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Management Science and Quantitative Research

McGill University_031422A
[McGill University]


- Overview

Management Science (MS) is the broad interdisciplinary study of problem solving and decision making in human organizations, with strong links to management, economics, business, engineering, management consulting and other fields. 

Management Science uses a variety of scientific research-based principles, strategies, and analytical methods, including mathematical modeling, statistical, and numerical algorithms, to improve organizational formulation of rational and accurate management by deriving optimal or near-optimal solutions to complex decision-making problems decision-making ability. Management science helps businesses achieve their goals using a variety of scientific methods.  

Today, management science covers any organizational activity in which problems are structured mathematically to generate management-related insights.


- Developing Quantitative Theory

Quantitative theories are tools that are developed by investigators to be tested using statistical methods. They are constructed logically from what is already known about the topic. 

Quantitative research uses deductive reasoning. It involves the following steps: 

  • Start with a theory
  • Develop a hypothesis
  • Research design
  • Operationalize concepts
  • Select a research site
  • Sampling
  • Data collection
  • Data processing
  • Data analysis
  • Findings/ conclusion
  • Publishing results


Quantitative research can contribute to theory building by: 

  • Identifying patterns and relationships
  • Testing theoretical models
  • Generating new hypotheses
  • Developing new measurement tools
  • Providing empirical support for theories

Quantitative research can make theoretical contributions by: 

  • Adding value to existing theories
  • Advancing or extending the state of knowledge
  • Providing new relationships between constructs that have been studied previously
  • Coming up with new constructs or developing constructs in a new way


- The Quantitative Approach

The quantitative approach to management uses mathematical and statistical models to simplify systems, processes, and relationships. It applies numeric methods like formulas, statistics, and scheduling models to management problems. The results are used to monitor and improve management decisions.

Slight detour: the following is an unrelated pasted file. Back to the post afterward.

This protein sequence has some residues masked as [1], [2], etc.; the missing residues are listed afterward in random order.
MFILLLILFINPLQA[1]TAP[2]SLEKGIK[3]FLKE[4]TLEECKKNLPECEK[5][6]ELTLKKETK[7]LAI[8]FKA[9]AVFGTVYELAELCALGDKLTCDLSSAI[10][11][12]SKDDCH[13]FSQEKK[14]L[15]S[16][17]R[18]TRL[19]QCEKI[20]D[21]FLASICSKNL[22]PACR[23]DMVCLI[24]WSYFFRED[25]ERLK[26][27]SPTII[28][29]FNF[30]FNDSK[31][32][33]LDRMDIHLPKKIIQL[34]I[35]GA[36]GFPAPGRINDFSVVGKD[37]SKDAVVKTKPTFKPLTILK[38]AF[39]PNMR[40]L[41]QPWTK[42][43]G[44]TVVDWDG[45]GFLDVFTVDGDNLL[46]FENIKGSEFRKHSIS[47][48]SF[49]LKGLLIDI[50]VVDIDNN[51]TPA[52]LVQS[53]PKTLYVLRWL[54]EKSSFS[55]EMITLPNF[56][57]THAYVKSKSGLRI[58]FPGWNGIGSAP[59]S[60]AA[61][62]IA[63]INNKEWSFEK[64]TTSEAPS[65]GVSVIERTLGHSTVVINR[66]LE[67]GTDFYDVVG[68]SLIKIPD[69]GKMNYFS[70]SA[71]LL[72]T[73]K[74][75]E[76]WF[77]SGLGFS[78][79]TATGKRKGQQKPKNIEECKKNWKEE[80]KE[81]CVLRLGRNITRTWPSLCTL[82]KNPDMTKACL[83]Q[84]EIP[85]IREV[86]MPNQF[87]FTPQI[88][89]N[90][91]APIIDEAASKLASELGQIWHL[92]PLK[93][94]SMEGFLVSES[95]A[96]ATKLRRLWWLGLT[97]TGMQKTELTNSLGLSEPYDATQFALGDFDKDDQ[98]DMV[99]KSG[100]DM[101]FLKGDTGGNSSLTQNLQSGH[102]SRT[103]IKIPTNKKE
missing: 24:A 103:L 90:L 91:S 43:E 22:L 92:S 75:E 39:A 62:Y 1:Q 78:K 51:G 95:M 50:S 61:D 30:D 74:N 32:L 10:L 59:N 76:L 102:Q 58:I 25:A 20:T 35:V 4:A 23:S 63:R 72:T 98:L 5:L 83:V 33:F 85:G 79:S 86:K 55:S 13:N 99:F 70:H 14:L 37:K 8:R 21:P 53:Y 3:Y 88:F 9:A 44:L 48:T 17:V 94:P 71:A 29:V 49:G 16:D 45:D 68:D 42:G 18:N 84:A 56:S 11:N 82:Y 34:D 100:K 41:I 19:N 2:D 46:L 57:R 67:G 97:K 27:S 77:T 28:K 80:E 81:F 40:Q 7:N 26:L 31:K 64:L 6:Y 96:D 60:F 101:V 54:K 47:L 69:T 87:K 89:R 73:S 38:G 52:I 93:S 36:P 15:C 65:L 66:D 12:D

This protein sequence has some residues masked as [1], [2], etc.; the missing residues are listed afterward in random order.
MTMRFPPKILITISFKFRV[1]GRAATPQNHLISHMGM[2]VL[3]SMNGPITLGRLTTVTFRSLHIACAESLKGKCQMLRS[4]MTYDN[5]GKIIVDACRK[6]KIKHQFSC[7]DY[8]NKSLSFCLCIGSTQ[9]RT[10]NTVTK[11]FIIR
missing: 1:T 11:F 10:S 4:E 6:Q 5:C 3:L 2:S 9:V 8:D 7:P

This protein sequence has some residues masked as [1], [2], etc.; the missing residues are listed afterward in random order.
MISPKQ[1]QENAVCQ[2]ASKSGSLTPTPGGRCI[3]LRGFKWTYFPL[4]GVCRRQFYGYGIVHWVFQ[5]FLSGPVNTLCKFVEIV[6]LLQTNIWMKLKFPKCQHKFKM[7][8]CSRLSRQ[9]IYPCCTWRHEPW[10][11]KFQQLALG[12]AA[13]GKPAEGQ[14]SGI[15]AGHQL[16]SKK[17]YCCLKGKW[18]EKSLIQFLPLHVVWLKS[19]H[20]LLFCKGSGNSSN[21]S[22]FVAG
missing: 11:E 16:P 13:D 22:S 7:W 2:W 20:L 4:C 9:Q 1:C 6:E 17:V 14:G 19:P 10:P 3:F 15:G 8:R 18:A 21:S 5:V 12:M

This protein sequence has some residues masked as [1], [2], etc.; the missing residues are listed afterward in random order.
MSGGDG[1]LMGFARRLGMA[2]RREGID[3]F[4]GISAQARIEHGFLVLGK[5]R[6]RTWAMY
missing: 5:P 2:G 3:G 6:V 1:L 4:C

The quantitative approach to management focuses on: 

  • Using computers and mathematical techniques to solve complex management issues
  • Developing mathematical and statistical models to represent systems, processes, or relationships
  • Using quantitative techniques to improve decision making
  • Analyzing interrelated variables to select the optimal solution

The quantitative approach to management is a result of research conducted during World War II. It's considered one of the most modern and innovative business theories. 

The quantitative approach to management involves the use of quantitative techniques, such as statistics, information models, and computer simulations, to improve decision making.


[Boston, Massachusetts]

- Management Science and Quantitative Research

Management science is a quantitative approach to decision making that uses the scientific method. It's also known as operations research. Management science is the study of problem-solving and decision-making in organizations. It's applied to problems that concern how to conduct and coordinate the operations within an organization. 

Management science makes extensive use of quantitative analysis. It structures problems in mathematical or other quantitative form in order to derive managerially relevant insights and solutions.

Quantitative research deals with numbers and statistics. It allows you to systematically measure variables and test hypotheses. There are four main types of quantitative research: Descriptive, Correlational, Causal-Comparative/Quasi-Experimental, and Experimental.


- Quantitative Analysis (QA)

Quantitative analysis (QA) is a mathematical approach that uses data to make better decisions and predict trends. It involves: 

  • Collecting and evaluating measurable and verifiable data
  • Using mathematical and statistical models to look at data
  • Examining the numerical occurrence or likelihood of events
  • Applying statistics, optimization models, information models, and computer simulations

The main objective of QA is to use simplified, refined data to make better decisions and forecast trends. 

Quantitative factors are those that can be measured, expressed, or analyzed using numbers. Examples of quantitative factors include: Revenues, Market share, Wages, Market size, Growth rate, Profitability, Margins, Customer retention, Financial ratios. 


- Quantitative Factors and Qualitative Factors

Quantitative factors refer to the measurable, numerical, or statistical data that can be used in the decision-making process of an organization or individual. These factors are objective in nature and can be precisely measured and analyzed. 

Quantitative factors are objective, measurable, and statistical data that can be used in decision-making. They are commonly included in financial analyses. Managers are taught to rely on quantitative factors in their decision-making processes. 

Examples of quantitative factors include: market size, growth rate, profitability, margins, market share, customer retention, financial ratios, assets, liabilities, revenue, price-to-earnings (P/E) ratio, cost of production, accuracy of quality control, Timeliness of delivery. 

Qualitative factors are data that can't be measured in terms of numbers. Examples of qualitative factors include: brand reputation, employee morale, product quality, customer satisfaction, investors, competitive advantage, community, management. 


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